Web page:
Foster said physicians and hospitals will have a difficult time providing less costly, higher quality care at the levels required to turn the situation around. No health care facility or group of professionals has come close to achieving such efficiencies. That puts lawmakers in a tough spot, Foster said.

"If providers cannot match productivity adjustments and payments lag behind their costs, at some point they will become unable or unwilling to treat Medicare beneficiaries," he said. "And at that point, they would have to drop out of the market, or probably more likely Congress would have to step in and say, 'We can't have access problems for Medicare. We're going to have to override these payment adjustments.' "

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Medicare spending on Part B

Spending on Medicare Part B, which includes physician services, outpatient hospital care, home health services and medical equipment, has grown an average of 7.1% annually over the last five years, according to the 2011 Medicare trustees report. In 2012, spending is projected to drop because of a planned 30% cut to Medicare physician rates.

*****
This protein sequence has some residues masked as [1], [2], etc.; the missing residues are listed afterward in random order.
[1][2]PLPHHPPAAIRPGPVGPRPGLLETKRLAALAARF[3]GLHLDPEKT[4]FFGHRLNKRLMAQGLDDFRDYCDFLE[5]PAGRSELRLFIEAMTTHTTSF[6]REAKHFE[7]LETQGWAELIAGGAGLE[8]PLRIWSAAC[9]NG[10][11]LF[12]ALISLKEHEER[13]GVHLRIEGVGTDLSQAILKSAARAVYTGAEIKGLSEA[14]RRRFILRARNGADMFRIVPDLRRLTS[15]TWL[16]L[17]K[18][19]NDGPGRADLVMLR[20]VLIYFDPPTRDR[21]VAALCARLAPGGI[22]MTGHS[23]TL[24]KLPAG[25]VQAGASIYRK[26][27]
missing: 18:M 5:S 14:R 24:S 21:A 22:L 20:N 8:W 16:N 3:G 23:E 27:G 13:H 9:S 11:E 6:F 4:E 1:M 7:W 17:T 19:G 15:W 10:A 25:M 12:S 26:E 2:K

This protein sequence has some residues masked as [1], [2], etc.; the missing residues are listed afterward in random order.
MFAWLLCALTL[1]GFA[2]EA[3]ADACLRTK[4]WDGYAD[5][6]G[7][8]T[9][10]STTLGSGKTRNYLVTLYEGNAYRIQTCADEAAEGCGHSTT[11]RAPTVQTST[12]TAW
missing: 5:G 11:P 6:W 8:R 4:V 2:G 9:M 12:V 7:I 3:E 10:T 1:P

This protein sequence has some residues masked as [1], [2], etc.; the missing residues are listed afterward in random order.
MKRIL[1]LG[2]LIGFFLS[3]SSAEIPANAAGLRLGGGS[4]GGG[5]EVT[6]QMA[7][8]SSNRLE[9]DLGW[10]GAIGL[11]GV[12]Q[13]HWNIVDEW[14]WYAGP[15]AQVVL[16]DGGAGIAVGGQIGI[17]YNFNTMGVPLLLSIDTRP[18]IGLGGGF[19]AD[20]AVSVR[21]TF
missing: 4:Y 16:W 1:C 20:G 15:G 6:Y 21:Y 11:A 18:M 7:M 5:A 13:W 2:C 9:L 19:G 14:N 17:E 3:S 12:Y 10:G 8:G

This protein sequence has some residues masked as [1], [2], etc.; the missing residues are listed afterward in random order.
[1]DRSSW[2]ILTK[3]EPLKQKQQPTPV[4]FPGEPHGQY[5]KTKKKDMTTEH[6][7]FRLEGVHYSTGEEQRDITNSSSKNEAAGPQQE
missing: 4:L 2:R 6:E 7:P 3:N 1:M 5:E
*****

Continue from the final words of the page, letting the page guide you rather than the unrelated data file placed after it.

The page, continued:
Year Aggregate benefits Average per
patient benefit
1970 $2.0 billion $101
1975 $4.3 billion $180
1980 $10.6 billion $390
1985 $22.9 billion $768
1990 $42.5 billion $1,304
1995 $65.0 billion $1,823
2000 $88.9 billion $2,381
2005 $149.2 billion $3,754
2010 $209.7 billion $4,786
2011 $224.8 billion $4,984
2012 $217.5 billion $4,668
2013 $230.3 billion $4,781
2014 $248.1 billion $5,000
2015 $263.5 billion $5,165

Source: 2011 Medicare trustees report. Figures for years 2011-15 are estimates. (link)

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Depleting hospital dollars

The insolvency date for the Medicare Part A trust fund has fluctuated from year to year. The date tends to move further away during good economic times because the fund relies on revenues from payroll taxes. Congress also has taken legislative actions to keep the program afloat longer.

Year of
trustees report
Projected year
of insolvency
1990 2003
1991 2005
1992 2002
1993 1999
1994 2001
1995 2002
1996 2001
1997 2001
1998 2008
1999 2015
2000 2025
2001 2029
2002 2030
2003 2026
2004 2019
2005 2020
2006 2018
2007 2019
2008 2019
2009 2017
2010 2029
2011 2024

Source: House Ways and Means Committee

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External links

"2011 Annual Report of the Boards of Trustees of the Federal Hospital Insurance and Federal Supplementary Medical Insurance Trust Funds," May 13 (link)